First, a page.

Two young children look toward a mother figure, her face turned to the side facing the American flag.
“For in thee the oppressed find justice and mercy,” reads the accompanying text.
The image is from a World War II poster created by Polish artist Wladyslaw Teodor “W.T.” Benda.
“Isn’t that beautiful?” asks Hal Wert, a professor at the Kansas City Art Institute.
Most war art imagery of the time depicts fighter planes, ships and soldiers on the battleground. But Work, Fight, Give: American Relief Posters of WWII shifts the focus from the front lines to the sidelines. It tells a chronological story of the war through diverse lenses, with unique artwork, typography and content organized by country.
Wert curated 50 posters and memorabilia from his personal collection for the exhibit, which will travel to Colorado, Texas, Arkansas and elsewhere this year. First Friday visitors to the Crossroads can see 15 of the works at the Mid-America Arts Alliance on Friday, Feb. 3 (and by appointment through February).
The exhibition is the first “to challenge our traditional memory of World War II, putting relief efforts at the forefront,” according to MAAA.
“Not often do you find somebody who has the collection and who is also the content expert,” says Tim Brown, MAAA’s curatorial assistant, noting that Wert is both.
“There’s that tension between the desire to be comprehensive and the desire to put together a show of 50 posters that knock your eyes out,” says Wert, who spent nearly two years compiling the show.
Wert and Brown selected works from the United States, Finland, Norway, Yugoslavia, Poland, Lithuania, Greece, Russia, France, Britain, China, Hungary, and the Philippines. Beside the posters are labels with acrylic photos of famous stars of the 1940s who supported aid efforts, and some images of the artists.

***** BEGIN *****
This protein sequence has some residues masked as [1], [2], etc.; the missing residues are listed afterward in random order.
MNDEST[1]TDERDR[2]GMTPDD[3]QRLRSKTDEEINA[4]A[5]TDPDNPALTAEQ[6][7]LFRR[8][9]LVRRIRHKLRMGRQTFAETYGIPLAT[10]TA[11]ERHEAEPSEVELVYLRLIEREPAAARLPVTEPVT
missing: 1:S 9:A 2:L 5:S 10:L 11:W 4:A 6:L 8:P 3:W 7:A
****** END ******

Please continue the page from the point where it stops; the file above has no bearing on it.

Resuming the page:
“World War II is not only a war between nation states, (but) between competing ideologies, and most of the states knew there was a civil war going on between the right and the left,” Wert explains. “In Greece that’s true. In Yugoslavia that’s true. In Italy that’s true. In France that’s true. So the undergrounds are split, (and) the relief agencies are split.”
After Franklin D. Roosevelt created the National War Fund in 1941, which started to streamline the war relief aid process and create more efficiency, Brown says artists and other groups began to produce posters, Cinderella stamps (poster stamps) and bags. Each had a similar purpose – to prompt help from their audience – but messages were tailored for different audiences.
American war relief posters, for example, used cheery, attractive images of war heroes with slogans such as “Keep it up … Don’t let them down!”
But European posters, such as one by the United Yugoslavia Relief Fund of America from 1942-45, highlights the aftermath of war using images of gaunt children.
“It’s hard to hide the atrocities of the war,” Brown says. “A lot of this is pretty cleaned up compared to what was really happening. This is just the tip of the iceberg. They tried to make these starving children as palatable as possible.”
“Yeah, that’s a break-your-heart poster,” Wert adds.
Wert says his interest was piqued by his grandmother, who was politically active and stoked his interest in history.
“When I was a kid, my grandmother gave me buttons for each of the candidates clear back to 1888,” Wert says. “And then I decided, ‘No, I’ve always liked posters, I like posters better.’ And you know it’s hard to control your diseases,” he adds with a laugh.
Wert says he bought his collectibles at art auctions, on eBay and from other collectors Almost all are from the 1940s, and all of the works are originals.
“All posters are ephemeral,” he notes. “Most of them are made to be thrown away and the majority of them are. So they all lead a sort of precarious life.”
But they shouldn’t be ignored, he says.
“They’re an important part of political history.”
Work, Fight, Give: American Relief Posters of WWII, 6-8 p.m. Friday, Feb. 3, at Mid-America Arts Alliance, 2018 Baltimore, Kansas City, Missour, 64108, 816-421-1388.
KCUR contributor Vicky Diaz-Camacho has written for multiple local and national publications, including Alt.Latino. Follow her on Twitter @vickyd_c.